So for the next two and a half days we’re staying in a hotel with good internet access, so I should be able to communicate. Phew! I really am addicted to the internet.

At last! Reasonably-priced, speedy internet access. Unfortunately, I haven’t done anything exciting since last night — just window shopping and visiting a cathedral. But here’s something important:

EPA WILL USE POOR KIDS AS GUINEA PIGS IN NEW STUDY ON PESTICIDES The Environmental Protection Agency (EPA), led by Bush appointees, plans to launch a new study in which participating low income families will have their children exposed to toxic pesticides over the course of two years. For taking part in these studies, each family will receive $970, a free video camera, a T-shirt, and a framed certificate of appreciation. In October, the EPA received $2 million to do the study from the American Chemistry Council, a chemical industry front group that includes members such as Dow, Exxon, and Monsanto. The EPA’s Linda Sheldon says the study is vital, because so little is known about how small children’s bodies absorb harmful chemicals. As of press time, none of the EPA’s employees are offering to have their own children take part in this research project. The Organic Consumers Association is calling on the nation’s citizens to demand the EPA forgo this project before its scheduled launch in early 2005. Sign petition by clicking here and forward this email to family and friends…

For some reason, Hotmail is so slow on this machine that I would rather pull out my teeth with pliers than try to send an e-mail right now. So if I owe you one, I’m sorry, you’ll just have to wait a couple days.

Aaargh — it’s been so long since I last was able to write!

On Tuesday in Orange we toured the ancient Roman theater, which was stunning.

From Orange we went to Aix-en-Provence for a few hours, because a friend of Terry’s said it was cool, but we didn’t think it was anything special, really. We went to Marseille that night and saw as much of the city as we could in a few hours in the dark, which was quite a bit, actually. We stayed in the nicest hotel of the trip, the New Hotel Vieux Port, where we were given the Africa Room.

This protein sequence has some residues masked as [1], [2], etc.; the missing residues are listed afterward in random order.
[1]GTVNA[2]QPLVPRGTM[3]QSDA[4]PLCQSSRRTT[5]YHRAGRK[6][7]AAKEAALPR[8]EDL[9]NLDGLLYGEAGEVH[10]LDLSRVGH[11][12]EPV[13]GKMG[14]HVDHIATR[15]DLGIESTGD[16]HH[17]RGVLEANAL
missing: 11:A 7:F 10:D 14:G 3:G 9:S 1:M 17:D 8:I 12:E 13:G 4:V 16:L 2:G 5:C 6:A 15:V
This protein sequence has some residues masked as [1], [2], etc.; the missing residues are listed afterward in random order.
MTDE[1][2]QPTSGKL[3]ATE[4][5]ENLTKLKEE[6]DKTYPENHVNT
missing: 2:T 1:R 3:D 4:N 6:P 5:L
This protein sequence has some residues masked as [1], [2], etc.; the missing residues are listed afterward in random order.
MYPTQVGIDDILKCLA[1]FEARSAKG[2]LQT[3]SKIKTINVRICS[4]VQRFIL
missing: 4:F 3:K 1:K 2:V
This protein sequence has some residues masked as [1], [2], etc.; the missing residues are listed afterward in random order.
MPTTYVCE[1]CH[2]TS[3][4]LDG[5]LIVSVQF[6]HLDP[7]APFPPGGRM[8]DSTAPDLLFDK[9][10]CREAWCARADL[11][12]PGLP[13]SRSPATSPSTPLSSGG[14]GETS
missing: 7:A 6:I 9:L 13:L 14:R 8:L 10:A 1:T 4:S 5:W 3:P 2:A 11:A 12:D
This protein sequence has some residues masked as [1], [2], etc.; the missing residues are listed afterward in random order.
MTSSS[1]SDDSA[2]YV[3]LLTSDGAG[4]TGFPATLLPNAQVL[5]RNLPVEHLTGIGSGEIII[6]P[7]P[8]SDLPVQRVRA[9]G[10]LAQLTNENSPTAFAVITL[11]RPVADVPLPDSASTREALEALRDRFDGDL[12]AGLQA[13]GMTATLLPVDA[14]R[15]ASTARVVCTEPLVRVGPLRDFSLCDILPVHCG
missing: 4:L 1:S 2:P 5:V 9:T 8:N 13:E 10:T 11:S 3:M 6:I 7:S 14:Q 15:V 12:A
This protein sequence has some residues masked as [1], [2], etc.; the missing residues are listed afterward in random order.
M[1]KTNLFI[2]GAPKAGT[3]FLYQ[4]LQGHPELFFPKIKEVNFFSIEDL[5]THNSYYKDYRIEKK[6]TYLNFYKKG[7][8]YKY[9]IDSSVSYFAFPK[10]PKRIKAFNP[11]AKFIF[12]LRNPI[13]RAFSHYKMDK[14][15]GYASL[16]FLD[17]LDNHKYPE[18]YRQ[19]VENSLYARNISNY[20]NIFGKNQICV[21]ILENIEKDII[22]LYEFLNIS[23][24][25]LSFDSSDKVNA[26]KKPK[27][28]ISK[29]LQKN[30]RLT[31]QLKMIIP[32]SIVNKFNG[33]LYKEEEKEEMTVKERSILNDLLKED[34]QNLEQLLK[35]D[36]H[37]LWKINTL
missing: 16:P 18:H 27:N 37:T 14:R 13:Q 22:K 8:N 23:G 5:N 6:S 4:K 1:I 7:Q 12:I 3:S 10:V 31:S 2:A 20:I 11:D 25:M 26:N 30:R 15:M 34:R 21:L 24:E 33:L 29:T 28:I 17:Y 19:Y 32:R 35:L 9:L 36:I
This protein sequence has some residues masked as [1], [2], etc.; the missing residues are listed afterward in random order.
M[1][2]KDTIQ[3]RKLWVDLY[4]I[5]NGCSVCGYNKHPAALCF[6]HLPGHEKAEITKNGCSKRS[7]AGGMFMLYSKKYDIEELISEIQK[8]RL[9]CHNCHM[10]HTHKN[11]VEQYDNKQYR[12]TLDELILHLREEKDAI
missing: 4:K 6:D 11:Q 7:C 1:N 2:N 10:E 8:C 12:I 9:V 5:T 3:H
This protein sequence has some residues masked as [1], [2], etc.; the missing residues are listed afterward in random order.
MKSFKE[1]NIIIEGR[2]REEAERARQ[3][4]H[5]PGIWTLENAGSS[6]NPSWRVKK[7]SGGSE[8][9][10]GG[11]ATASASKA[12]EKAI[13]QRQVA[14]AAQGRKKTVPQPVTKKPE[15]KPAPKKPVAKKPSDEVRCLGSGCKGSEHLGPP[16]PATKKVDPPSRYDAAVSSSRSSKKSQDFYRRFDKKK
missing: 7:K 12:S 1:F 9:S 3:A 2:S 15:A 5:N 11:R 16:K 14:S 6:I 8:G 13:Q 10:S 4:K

Wednesday morning we went to Marseille’s biggest landmark, the Cathedrale Notre Dame high atop a hill. But we had a hotel room prepaid in Moissac, northeast of Toulouse, so we had to get on the road. I definitely need to return to Marseille.

We drove and drove on Wednesday, and before reaching Moissac; stopped in an amazing little town called Albi, which was busy and artsy and beautiful. They also had probably the most impressive cathedral I’ve ever seen. Driving through the Midi-Pyrenees was breathtaking too; another place to return to.

We spent all day Thursday in Moissac. We woke up to a Remebrance Day ceremony which we could see from our hotel balcony. Since it was Remembrance Day, most everything was closed except the perfumerie. We had dinner at a Chinese restaurant, which was the only option. We watched endless TV coverage of Yasser Arafat’s airplane leaving Paris and the second LOTR dubbed in French.

Today we drove to Bordeaux, stopping in St. Emilion on the way, the quintessential tourist town, with its 12th century architecture and wine caves.

So here we are, in Bordeaux. We’ll be here til Sunday morning.

The highlights so far: the cathedral in Alby and the little pink pig made of almond paste stuffed with cream that I got in Aix-en-Provence.

About This Blog

I'm an American who started blogging when I moved to Russia in 2004. Eventually I moved to Sweden, where life is pleasant but uneventful, and stopped blogging for lack of interesting things to say. And then I joined Facebook, which further destroyed any motivation for blogging. Maybe someday I'll start blogging again, but for now, this blog is dormant, an archive of The Russia Years: 2004-2008.